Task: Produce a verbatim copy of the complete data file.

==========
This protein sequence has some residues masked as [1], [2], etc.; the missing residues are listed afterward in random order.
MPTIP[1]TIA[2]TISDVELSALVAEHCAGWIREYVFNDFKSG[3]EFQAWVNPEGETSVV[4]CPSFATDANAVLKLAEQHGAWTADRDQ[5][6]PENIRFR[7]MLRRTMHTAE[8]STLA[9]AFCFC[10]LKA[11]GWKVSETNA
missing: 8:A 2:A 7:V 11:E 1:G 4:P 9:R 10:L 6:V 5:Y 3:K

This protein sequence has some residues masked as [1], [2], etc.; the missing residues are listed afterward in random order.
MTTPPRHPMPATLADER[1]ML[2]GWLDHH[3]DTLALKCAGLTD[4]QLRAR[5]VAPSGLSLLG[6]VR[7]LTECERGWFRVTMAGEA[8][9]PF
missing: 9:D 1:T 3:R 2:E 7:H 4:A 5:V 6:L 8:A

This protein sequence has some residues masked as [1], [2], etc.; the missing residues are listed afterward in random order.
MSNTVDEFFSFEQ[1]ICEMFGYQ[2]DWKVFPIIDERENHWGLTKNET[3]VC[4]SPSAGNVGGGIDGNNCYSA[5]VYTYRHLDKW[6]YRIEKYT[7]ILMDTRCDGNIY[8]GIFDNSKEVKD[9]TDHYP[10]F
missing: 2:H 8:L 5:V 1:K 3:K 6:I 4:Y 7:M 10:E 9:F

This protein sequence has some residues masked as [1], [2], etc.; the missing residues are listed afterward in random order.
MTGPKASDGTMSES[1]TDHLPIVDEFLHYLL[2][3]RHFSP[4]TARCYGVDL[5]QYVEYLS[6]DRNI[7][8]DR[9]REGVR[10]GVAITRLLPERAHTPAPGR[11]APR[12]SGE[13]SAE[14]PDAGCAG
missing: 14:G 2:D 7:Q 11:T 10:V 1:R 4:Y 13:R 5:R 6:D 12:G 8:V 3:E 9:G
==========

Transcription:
This protein sequence has some residues masked as [1], [2], etc.; the missing residues are listed afterward in random order.
MPTIP[1]TIA[2]TISDVELSALVAEHCAGWIREYVFNDFKSG[3]EFQAWVNPEGETSVV[4]CPSFATDANAVLKLAEQHGAWTADRDQ[5][6]PENIRFR[7]MLRRTMHTAE[8]STLA[9]AFCFC[10]LKA[11]GWKVSETNA
missing: 8:A 2:A 7:V 11:E 1:G 4:P 9:R 10:L 6:V 5:Y 3:K

This protein sequence has some residues masked as [1], [2], etc.; the missing residues are listed afterward in random order.
MTTPPRHPMPATLADER[1]ML[2]GWLDHH[3]DTLALKCAGLTD[4]QLRAR[5]VAPSGLSLLG[6]VR[7]LTECERGWFRVTMAGEA[8][9]PF
missing: 9:D 1:T 3:R 2:E 7:H 4:A 5:V 6:L 8:A

This protein sequence has some residues masked as [1], [2], etc.; the missing residues are listed afterward in random order.
MSNTVDEFFSFEQ[1]ICEMFGYQ[2]DWKVFPIIDERENHWGLTKNET[3]VC[4]SPSAGNVGGGIDGNNCYSA[5]VYTYRHLDKW[6]YRIEKYT[7]ILMDTRCDGNIY[8]GIFDNSKEVKD[9]TDHYP[10]F
missing: 2:H 8:L 5:V 1:K 3:K 6:I 4:Y 7:M 10:E 9:F

This protein sequence has some residues masked as [1], [2], etc.; the missing residues are listed afterward in random order.
MTGPKASDGTMSES[1]TDHLPIVDEFLHYLL[2][3]RHFSP[4]TARCYGVDL[5]QYVEYLS[6]DRNI[7][8]DR[9]REGVR[10]GVAITRLLPERAHTPAPGR[11]APR[12]SGE[13]SAE[14]PDAGCAG
missing: 14:G 2:D 7:Q 11:T 10:V 1:R 4:Y 13:R 5:R 6:D 12:G 8:V 3:E 9:G